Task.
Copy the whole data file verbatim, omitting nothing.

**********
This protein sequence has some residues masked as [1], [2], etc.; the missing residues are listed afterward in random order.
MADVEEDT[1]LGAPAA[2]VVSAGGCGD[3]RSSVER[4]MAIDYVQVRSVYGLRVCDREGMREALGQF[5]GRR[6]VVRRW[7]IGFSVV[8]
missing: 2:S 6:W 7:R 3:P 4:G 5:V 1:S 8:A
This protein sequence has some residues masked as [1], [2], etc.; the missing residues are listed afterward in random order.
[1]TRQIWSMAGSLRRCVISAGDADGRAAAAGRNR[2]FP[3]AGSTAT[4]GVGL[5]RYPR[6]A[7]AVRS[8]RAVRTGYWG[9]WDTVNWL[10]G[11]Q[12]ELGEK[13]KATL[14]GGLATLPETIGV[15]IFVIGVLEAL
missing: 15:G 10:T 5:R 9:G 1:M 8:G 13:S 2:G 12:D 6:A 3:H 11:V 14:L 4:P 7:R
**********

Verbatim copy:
This protein sequence has some residues masked as [1], [2], etc.; the missing residues are listed afterward in random order.
MADVEEDT[1]LGAPAA[2]VVSAGGCGD[3]RSSVER[4]MAIDYVQVRSVYGLRVCDREGMREALGQF[5]GRR[6]VVRRW[7]IGFSVV[8]
missing: 2:S 6:W 7:R 3:P 4:G 5:V 1:S 8:A
This protein sequence has some residues masked as [1], [2], etc.; the missing residues are listed afterward in random order.
[1]TRQIWSMAGSLRRCVISAGDADGRAAAAGRNR[2]FP[3]AGSTAT[4]GVGL[5]RYPR[6]A[7]AVRS[8]RAVRTGYWG[9]WDTVNWL[10]G[11]Q[12]ELGEK[13]KATL[14]GGLATLPETIGV[15]IFVIGVLEAL
missing: 15:G 10:T 5:R 9:G 1:M 8:G 13:S 2:G 12:D 6:A 3:H 11:V 14:L 4:P 7:R